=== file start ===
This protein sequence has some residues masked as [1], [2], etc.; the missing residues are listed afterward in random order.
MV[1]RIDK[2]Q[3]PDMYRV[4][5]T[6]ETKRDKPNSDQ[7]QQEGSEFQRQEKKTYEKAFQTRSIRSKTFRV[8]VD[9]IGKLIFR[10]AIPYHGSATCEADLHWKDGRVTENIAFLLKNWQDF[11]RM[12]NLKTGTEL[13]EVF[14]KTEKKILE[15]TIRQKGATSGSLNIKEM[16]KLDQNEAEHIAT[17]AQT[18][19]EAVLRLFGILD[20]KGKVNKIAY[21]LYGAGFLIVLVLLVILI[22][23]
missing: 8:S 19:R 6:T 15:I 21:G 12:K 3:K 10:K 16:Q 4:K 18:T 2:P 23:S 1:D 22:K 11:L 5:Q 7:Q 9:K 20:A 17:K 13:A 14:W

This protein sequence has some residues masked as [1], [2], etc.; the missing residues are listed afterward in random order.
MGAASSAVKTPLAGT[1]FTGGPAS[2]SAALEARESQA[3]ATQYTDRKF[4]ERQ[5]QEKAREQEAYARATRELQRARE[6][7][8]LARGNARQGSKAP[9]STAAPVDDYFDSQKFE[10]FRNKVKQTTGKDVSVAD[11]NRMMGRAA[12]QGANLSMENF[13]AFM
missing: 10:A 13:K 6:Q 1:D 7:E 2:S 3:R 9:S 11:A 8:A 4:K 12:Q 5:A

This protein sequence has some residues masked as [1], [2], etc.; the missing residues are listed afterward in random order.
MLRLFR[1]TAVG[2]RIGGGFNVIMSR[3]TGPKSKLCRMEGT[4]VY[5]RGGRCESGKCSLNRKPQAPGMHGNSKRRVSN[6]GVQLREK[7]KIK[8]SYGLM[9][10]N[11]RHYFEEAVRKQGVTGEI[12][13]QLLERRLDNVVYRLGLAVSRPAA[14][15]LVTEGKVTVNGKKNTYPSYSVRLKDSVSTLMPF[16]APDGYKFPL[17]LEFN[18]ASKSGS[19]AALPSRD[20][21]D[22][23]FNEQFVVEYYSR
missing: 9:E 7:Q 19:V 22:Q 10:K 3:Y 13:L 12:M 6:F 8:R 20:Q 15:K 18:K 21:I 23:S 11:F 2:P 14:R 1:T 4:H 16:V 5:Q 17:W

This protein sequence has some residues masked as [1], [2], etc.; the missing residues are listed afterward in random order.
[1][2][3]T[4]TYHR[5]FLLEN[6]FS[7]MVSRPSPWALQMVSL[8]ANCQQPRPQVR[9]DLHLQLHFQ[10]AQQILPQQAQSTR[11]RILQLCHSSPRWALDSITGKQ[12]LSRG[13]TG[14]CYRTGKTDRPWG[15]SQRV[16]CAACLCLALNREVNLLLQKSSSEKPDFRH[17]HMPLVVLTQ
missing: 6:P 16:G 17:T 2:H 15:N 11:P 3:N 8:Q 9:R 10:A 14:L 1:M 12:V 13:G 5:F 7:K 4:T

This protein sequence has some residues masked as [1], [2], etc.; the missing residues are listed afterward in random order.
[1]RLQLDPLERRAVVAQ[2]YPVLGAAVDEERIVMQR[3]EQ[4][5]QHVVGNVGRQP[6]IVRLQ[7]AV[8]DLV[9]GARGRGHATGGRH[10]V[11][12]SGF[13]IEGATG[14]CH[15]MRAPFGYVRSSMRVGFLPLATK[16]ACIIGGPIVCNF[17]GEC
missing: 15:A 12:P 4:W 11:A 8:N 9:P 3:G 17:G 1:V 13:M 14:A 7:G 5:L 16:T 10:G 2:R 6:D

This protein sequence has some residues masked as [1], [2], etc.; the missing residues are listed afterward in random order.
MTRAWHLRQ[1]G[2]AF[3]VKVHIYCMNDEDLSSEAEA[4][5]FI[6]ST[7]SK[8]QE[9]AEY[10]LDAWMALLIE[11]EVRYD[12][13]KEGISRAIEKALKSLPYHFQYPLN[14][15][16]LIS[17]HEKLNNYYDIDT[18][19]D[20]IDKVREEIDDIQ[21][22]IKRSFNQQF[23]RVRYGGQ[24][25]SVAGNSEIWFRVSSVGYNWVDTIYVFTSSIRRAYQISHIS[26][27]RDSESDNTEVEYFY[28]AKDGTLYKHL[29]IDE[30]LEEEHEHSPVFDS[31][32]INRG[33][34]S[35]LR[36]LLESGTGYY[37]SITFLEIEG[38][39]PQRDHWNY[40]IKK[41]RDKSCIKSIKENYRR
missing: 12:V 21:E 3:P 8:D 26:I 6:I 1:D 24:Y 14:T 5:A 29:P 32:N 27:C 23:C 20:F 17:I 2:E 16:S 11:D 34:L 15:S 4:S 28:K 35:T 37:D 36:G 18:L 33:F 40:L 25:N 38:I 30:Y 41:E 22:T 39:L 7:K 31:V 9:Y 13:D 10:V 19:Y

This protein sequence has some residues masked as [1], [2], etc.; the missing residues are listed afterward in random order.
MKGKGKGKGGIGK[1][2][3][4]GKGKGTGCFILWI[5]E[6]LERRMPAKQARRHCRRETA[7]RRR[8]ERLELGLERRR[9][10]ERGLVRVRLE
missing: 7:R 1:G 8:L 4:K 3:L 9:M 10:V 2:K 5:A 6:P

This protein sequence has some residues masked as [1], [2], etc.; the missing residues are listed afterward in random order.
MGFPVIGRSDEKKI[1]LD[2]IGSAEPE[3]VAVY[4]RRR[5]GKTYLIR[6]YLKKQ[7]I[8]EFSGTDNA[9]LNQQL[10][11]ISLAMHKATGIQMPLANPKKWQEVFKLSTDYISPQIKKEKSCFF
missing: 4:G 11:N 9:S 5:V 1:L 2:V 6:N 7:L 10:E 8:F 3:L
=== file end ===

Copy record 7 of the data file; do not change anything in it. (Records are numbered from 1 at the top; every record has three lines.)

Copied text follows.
This protein sequence has some residues masked as [1], [2], etc.; the missing residues are listed afterward in random order.
MKGKGKGKGGIGK[1][2][3][4]GKGKGTGCFILWI[5]E[6]LERRMPAKQARRHCRRETA[7]RRR[8]ERLELGLERRR[9][10]ERGLVRVRLE
missing: 7:R 1:G 8:L 4:K 3:L 9:M 10:V 2:K 5:A 6:P